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Top U.S. Corporate Tax Story for 2010: Japan to Cut its Corporate Tax Rate

2 min readBy: Scott Hodge

One of the biggest stories impacting U.S. corporate taxes in 2010 did not actually take place in the United States. Instead, it happened a few weeks ago in Japan when the Cabinet of Prime Minister Naoto Kan approved cutting the corporate taxA tax is a mandatory payment or charge collected by local, state, and national governments from individuals or businesses to cover the costs of general government services, goods, and activities. rate by 5 percentage points, a move that will leave the U.S. with the distinction of having the highest corporate tax rate among industrialized nations.

While the rate cut still needs parliamentary approval in the Spring of 2011 when the budget is adopted, it will bring the overall Japanese rate from nearly 40 percent to under 35 percent. As the chart below shows, the U.S.’s combined federal and state rate of 39.2 percent will assume the number one spot as the highest corporate tax rate in the OECD, 13 percentage points above the numeric average of the 30 largest industrial nations. China, which is not an OECD nation, has a top corporate tax rate of 25 percent, some 14 points below the U.S. rate.

Japan’s corporate rate cut should be a wakeup call to U.S. lawmakers that our corporate tax system is becoming increasingly out of step with the rest of the global community. Not only is our rate too high, but we are now one of the few countries that tax the world-wide profits of its multinational firms. Most other nations tax only the domestic profits of their companies.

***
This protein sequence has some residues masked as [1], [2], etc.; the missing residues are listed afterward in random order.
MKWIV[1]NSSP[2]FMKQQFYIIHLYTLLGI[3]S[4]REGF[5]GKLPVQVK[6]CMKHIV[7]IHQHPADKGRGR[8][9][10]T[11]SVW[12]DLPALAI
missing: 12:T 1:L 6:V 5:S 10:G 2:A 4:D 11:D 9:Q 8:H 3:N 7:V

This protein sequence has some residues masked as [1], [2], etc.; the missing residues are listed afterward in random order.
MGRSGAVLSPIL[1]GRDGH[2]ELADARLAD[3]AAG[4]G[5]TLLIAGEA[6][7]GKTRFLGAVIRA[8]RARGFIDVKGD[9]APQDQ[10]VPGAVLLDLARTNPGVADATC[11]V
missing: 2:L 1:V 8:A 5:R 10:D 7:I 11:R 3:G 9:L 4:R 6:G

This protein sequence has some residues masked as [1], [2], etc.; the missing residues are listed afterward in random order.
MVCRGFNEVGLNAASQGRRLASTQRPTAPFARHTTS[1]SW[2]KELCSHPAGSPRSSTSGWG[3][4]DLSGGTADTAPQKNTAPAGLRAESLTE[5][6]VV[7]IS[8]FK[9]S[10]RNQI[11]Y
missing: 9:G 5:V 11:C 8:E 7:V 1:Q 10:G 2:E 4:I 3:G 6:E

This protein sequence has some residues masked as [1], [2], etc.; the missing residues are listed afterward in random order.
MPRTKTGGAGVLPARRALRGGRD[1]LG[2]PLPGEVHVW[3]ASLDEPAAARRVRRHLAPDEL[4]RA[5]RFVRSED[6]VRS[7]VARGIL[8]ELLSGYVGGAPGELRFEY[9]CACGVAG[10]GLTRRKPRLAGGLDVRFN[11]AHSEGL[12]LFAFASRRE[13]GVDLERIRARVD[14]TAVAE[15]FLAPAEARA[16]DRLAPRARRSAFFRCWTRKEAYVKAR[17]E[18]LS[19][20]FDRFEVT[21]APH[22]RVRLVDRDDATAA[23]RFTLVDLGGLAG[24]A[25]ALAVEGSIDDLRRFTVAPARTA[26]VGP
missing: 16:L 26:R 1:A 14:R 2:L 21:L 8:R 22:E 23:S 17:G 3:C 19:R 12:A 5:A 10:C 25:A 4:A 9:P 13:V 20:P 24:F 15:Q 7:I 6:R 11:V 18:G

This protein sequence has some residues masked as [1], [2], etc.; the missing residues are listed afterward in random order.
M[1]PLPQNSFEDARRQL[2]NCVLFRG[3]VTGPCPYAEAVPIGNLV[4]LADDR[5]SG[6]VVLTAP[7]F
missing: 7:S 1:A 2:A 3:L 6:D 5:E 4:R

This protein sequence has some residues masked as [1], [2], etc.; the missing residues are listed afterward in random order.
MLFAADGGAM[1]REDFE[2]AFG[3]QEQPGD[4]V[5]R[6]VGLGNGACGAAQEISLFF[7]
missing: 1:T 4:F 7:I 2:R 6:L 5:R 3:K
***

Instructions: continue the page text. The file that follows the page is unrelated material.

Indeed, the last two countries to move away from a world-wide system to a more territorial system are Japan and Great Britain. Last year, Japan began exempting the majority of foreign profits from domestic taxation in reaction to the fact that Japanese multinational firms were not bringing profits home. Great Britain moved to a territorial system to stem the tide of large U.K. firms that were moving their headquarters to Ireland or Switzerland to protect their overseas profits from Britain’s 28 percent corporate tax rate.

President Obama has signaled that he is open to cutting the corporate tax rate, which is good because two of his own commissions – one chaired by Paul Volker and the other buy Erskine Bowles and Alan Simpson – recommended a steep cut in the corporate tax rate and moving toward a territorial tax systemA territorial tax system for corporations, as opposed to a worldwide tax system, excludes profits multinational companies earn in foreign countries from their domestic tax base. As part of the 2017 Tax Cuts and Jobs Act (TCJA), the United States shifted from worldwide taxation towards territorial taxation. . Should he want to lead the corporate tax reform effort, Obama is sure to find many willing partners in the new Congress.